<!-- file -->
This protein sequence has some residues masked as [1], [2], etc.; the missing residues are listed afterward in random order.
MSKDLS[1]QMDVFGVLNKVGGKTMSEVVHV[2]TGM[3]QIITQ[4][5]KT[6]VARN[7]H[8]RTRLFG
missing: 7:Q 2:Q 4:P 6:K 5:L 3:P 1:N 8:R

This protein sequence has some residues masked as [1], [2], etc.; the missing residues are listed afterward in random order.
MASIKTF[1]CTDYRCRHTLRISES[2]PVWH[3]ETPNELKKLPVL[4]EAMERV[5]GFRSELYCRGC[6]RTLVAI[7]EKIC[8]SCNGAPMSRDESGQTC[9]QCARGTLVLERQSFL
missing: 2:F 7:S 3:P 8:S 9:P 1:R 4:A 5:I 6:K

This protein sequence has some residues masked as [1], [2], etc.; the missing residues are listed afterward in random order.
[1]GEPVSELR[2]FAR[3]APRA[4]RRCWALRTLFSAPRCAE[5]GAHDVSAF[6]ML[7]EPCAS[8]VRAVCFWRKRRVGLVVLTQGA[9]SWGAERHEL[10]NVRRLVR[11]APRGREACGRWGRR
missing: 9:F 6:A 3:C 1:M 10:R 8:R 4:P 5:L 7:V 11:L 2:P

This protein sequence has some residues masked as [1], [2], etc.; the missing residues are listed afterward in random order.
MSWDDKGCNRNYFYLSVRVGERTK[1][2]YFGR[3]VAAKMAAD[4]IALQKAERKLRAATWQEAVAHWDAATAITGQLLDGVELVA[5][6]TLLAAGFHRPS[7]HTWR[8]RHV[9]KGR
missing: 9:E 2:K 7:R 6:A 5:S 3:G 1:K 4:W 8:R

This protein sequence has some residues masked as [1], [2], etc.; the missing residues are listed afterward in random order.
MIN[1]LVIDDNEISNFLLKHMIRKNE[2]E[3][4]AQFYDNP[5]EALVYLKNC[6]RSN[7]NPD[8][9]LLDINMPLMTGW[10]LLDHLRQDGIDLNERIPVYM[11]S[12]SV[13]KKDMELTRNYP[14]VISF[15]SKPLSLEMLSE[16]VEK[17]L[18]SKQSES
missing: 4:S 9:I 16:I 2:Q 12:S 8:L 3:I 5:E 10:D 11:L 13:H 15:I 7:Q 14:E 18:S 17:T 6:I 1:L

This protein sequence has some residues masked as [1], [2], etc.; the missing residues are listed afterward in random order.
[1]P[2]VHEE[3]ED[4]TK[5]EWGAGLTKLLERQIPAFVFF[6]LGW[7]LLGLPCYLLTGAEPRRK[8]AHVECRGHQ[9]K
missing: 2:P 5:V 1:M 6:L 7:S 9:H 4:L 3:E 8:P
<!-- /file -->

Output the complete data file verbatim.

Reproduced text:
This protein sequence has some residues masked as [1], [2], etc.; the missing residues are listed afterward in random order.
MSKDLS[1]QMDVFGVLNKVGGKTMSEVVHV[2]TGM[3]QIITQ[4][5]KT[6]VARN[7]H[8]RTRLFG
missing: 7:Q 2:Q 4:P 6:K 5:L 3:P 1:N 8:R

This protein sequence has some residues masked as [1], [2], etc.; the missing residues are listed afterward in random order.
MASIKTF[1]CTDYRCRHTLRISES[2]PVWH[3]ETPNELKKLPVL[4]EAMERV[5]GFRSELYCRGC[6]RTLVAI[7]EKIC[8]SCNGAPMSRDESGQTC[9]QCARGTLVLERQSFL
missing: 2:F 7:S 3:P 8:S 9:P 1:R 4:A 5:I 6:K

This protein sequence has some residues masked as [1], [2], etc.; the missing residues are listed afterward in random order.
[1]GEPVSELR[2]FAR[3]APRA[4]RRCWALRTLFSAPRCAE[5]GAHDVSAF[6]ML[7]EPCAS[8]VRAVCFWRKRRVGLVVLTQGA[9]SWGAERHEL[10]NVRRLVR[11]APRGREACGRWGRR
missing: 9:F 6:A 3:C 1:M 10:R 8:R 4:P 5:L 7:V 11:L 2:P

This protein sequence has some residues masked as [1], [2], etc.; the missing residues are listed afterward in random order.
MSWDDKGCNRNYFYLSVRVGERTK[1][2]YFGR[3]VAAKMAAD[4]IALQKAERKLRAATWQEAVAHWDAATAITGQLLDGVELVA[5][6]TLLAAGFHRPS[7]HTWR[8]RHV[9]KGR
missing: 9:E 2:K 7:R 6:A 5:S 3:G 1:K 4:W 8:R

This protein sequence has some residues masked as [1], [2], etc.; the missing residues are listed afterward in random order.
MIN[1]LVIDDNEISNFLLKHMIRKNE[2]E[3][4]AQFYDNP[5]EALVYLKNC[6]RSN[7]NPD[8][9]LLDINMPLMTGW[10]LLDHLRQDGIDLNERIPVYM[11]S[12]SV[13]KKDMELTRNYP[14]VISF[15]SKPLSLEMLSE[16]VEK[17]L[18]SKQSES
missing: 4:S 9:I 16:I 2:Q 12:S 8:L 3:I 5:E 10:D 11:L 13:H 15:I 7:Q 14:E 18:S 17:T 6:I 1:L

This protein sequence has some residues masked as [1], [2], etc.; the missing residues are listed afterward in random order.
[1]P[2]VHEE[3]ED[4]TK[5]EWGAGLTKLLERQIPAFVFF[6]LGW[7]LLGLPCYLLTGAEPRRK[8]AHVECRGHQ[9]K
missing: 2:P 5:V 1:M 6:L 7:S 9:H 4:L 3:E 8:P